Today is the Feast of St Petronilla, the Name Saint of my Grandmother, Nellie Weismiller.
My Grandmother Weismiller was born Pitronella Fredrika Peterson in the village of Ornunga in Västergötland, Sweden, just five months after Alexander Graham Bell 'called' his assistant, saying, 'Mr. Watson, come here, I want to see you', the first successful telephonic transmission in history. So, needless to say, she had seen a lot of technological development in her long life!
On 20 July 1969, I was visiting family in Spencer, Iowa. As those of my readers old enough might remember, that was the day that Neil Armstrong took 'One small step for man, one giant leap for mankind', when he stepped on the surface of Luna. I had been fascinated by the space program and the whole concept of space travel since I first read Jules Verne, so I was following the whole thing very closely.
After my visit, I was hitchhiking back to Topeka, KS, where I lived at the time, and I stopped to see my Grandmother on the way. I arrived on 24 July, the day the astronauts of Apollo 11 returned to Terra. We were watching the recovery on TV when I asked her what she thought of men getting to the moon. She shrugged!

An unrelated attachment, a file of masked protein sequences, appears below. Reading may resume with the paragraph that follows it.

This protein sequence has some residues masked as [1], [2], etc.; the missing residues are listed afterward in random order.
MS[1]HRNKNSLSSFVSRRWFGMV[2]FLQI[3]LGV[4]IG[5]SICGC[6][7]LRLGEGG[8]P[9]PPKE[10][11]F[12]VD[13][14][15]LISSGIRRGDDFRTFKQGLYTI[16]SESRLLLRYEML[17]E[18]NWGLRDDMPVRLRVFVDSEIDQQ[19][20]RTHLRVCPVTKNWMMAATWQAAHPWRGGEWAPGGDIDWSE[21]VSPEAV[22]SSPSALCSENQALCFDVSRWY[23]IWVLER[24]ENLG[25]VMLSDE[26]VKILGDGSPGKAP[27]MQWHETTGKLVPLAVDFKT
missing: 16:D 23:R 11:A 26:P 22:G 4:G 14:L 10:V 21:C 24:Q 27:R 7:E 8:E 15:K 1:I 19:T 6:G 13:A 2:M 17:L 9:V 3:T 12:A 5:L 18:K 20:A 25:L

I wasn't overly surprised. Within her lifetime, she had seen the development of telephony, the invention of a practical automobile, the aeroplane, the radio, television, the beginning of the computer age, and sliced bread! The fact that men had made it to the moon and back was not particularly exciting to her.
However, I had mentioned that Colonel Aldrin was of Swedish descent. About ten minutes after I had asked her opinion, she turned to me and said, 'Johnny, you mean there was a Swede on the moon?' The fact that men, in general, had gone into space was no big deal, but the fact that one of her people had gone to the moon was impressive!
She died four years later in a house fire at the age of 97. We buried her in the plot she had bought in 1916 to bury her husband, and under the gravestone that she had engraved, 'Maximilian Weismiller, 1863-1916, Nellie, His Wife, 1876-....'. We had 1973 engraved on it, and there she rests, gone but never forgotten. Rest in Peace, Grandma!